Piracy is like environmental pollution .You are just a drop in the ocean and it doesnt really matter what you do.If you throw the cola flask out of your cars window you wont kill earth(and for a big company 40-50$ is nothing).Piracy and environment pollution is bad and I would stop it if I could but I cant,in the end you are still just 1 drop in the ocean.

    Your options:

    a.)pay for a game and wait 1-2 days for its arrival,go for it yourself(wasting time and petrol) or download it from steam(the steam DRM is just +wasted disc space).

    or

    b.)download it for free without DRM(and without connection required to play) and play in a few hours

    Which person is the stupid a.) or b.)?You decide.

  • Fred

    DRMs are good for nothing except entertaining the famous(or infamous?) pirate groups (as I heard they all like challenge) and feeding the useless programmers(its creators) with money.You cant name a game which wasnt pirated in max 1-2 days after its release(except MMOs).

  • Axe99

    @Fred

    Your example shows the failure of human intelligence that leads to both the environmental issues and gamers actually destroying their own hobby. Let me spell it out for you – every time you pirate a game instead of paying for it, those dollars that would have been paid to the people that made that game get spent on something else (beer, food, whatever). The price of a game is $40-$60US in many cases – that’s what, 2 days rent, two meals for the family? That’s what you’re taking from someone when you do that. Piracy costs peoples jobs, and game pirates mean game developers become unemployed (and often have to leave the industry to another industry that isn’t rampant with IP piracy).

    Even if you’re a heartless SOB that doesn’t care about making people unemployed, when those devs leave the industry (or are unemployed) they’re not making games. Less competition means less pressure on developers, which means lower quality games (so even if you don’t like the devs going out of business, in the long run it’ll mean the devs you do like aren’t held to as high a standard).

    Basically, any gamer who pirates is either stupid, selfish and generally both. The available stats on torrents show, clear as day, that it’s the number one issue damaging the games industry and yet pirates (presumably because they’re stupid) think that they’re not doing anything wrong. Wake up to yourselves kiddies.

  • Abe

    True ,DRM is backfiring at a massive rate.
    It happens more than ones i had to download a crack to play the game i bought.
    It was even so bad that the advice of the studio of the Witcher game was to download a crack!
    Later they removed the drm in patch , the bad publicity did hurt them bad at that moment .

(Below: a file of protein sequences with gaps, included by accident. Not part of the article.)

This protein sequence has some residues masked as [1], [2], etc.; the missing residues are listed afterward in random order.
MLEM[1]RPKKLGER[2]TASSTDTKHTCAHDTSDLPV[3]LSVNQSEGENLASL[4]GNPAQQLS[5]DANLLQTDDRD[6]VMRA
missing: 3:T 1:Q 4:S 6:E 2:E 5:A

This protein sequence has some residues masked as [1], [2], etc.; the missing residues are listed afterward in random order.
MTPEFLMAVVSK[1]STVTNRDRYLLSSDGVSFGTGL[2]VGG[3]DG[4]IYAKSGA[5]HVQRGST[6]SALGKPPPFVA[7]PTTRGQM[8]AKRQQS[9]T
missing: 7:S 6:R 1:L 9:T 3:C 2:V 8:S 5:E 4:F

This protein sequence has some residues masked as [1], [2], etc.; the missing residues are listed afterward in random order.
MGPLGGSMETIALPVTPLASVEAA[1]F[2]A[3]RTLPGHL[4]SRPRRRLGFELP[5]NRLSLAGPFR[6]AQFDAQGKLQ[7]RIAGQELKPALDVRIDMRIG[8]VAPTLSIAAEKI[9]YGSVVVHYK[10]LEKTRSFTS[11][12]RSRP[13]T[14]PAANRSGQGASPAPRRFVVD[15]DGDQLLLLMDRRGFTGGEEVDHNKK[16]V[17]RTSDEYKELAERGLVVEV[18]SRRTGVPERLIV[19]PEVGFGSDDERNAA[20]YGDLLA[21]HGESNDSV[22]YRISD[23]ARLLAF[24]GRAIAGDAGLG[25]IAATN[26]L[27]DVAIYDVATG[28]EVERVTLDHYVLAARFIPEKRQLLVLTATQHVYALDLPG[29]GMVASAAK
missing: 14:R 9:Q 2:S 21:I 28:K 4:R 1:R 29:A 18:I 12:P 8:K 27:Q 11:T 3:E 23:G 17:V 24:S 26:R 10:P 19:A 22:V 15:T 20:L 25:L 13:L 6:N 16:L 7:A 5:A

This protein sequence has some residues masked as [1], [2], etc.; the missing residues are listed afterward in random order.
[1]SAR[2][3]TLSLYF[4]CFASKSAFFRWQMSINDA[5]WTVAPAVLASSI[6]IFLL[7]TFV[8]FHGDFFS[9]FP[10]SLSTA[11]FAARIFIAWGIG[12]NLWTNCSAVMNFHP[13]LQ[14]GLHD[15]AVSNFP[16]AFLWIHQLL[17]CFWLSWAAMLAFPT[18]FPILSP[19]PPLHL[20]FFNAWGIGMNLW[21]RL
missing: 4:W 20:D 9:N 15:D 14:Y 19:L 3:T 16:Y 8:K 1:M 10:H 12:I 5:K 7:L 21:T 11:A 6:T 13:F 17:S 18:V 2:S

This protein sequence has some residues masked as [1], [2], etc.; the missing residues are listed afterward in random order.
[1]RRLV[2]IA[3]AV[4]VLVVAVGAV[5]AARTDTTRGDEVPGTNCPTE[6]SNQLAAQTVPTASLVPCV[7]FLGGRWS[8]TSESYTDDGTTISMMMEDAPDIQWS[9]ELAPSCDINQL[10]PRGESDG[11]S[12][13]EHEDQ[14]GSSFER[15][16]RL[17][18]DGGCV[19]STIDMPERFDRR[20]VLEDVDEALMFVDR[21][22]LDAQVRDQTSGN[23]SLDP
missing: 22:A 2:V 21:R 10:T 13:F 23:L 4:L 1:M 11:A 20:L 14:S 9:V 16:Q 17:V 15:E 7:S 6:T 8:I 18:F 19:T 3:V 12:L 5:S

It will make “good” people download illegal games , why ? Because if the ones you buy are worse to play than the ones you download illegal , it makes people angry and hatred that companies make them feel like criminals so they become criminals ,its bad but its very logic if you look at it in a physiologic view ,its still bad but that’s how human behaviour works .It gives them an excuse.
    All things in life are not black and white , we wish they where but its not that easy :)
    If you wonder.. yes i still buy them ;) and yes i will use cracks to make my game experience optimal if necessary !

  • Roy

    I don’t really agree with the people that say downloading a game is bad.

    I do agree with Axe about the drowning standards for game developers when the game-industry is going to collapse (This is why I like blizzard, they actually finish a game. I can assure myself of a copy of Diablo 3 once in comes out).

    Downloading shouldn’t be a bad thing (especially not on games).

    This is why: I just bought GTA10 in the store. I will install it on my computer to find out that the graphics suck big time, and that the game isn’t really my thing.

    Or, of course: The new GTA10 has just released, I’m just going to download this to see if it fits me. Well it does not, so I will not buy this in store and will not check out the multiplayer content.

    To make my point really easy:
    Buying a car without knowing how it looks (most game trailers are not ingame footage). Evetually looks bad (graphics), engine is one of the stone age (bad gameplay) and the chairs are broken (bugs & crashes).

  • Richard Arndt USA

    Hello.
    I have been Playing pc games fron the early days on ie. remember the 8088 computer. (1989-90)
    Its gone down hill with DRM. i have my stack of old games to new Steam is crap. Ea im done with and there games use to be the best. The Golden age of adventure gamming (Star flight)

    My point is im done with pc games untell DRM is done away with.

    Stand up and fight for your consumer right. Boycott DRM games.
    thank you.

  • John

    I think that the argument that pirates are taking the food out of the mouths of the developers children is a little ridiculous. The piracy probably does affect the profits of the gaming company and I don’t use pirated games. It may, in part, prevent software developers from making as many games as they could without the privacy.

    I think that the original poster’s point is that DRM as currently implemented may not be the best solution. Those without an internet connection should have some way to validate their game without having the constant internet connection.

    I actually kind of like the idea of having my games managed for me (i.e. steam). I don’t have to worry about keeping up with the discs and codes. The gaming cloud may not be the solution that everyone likes but seems to be the wave of the future.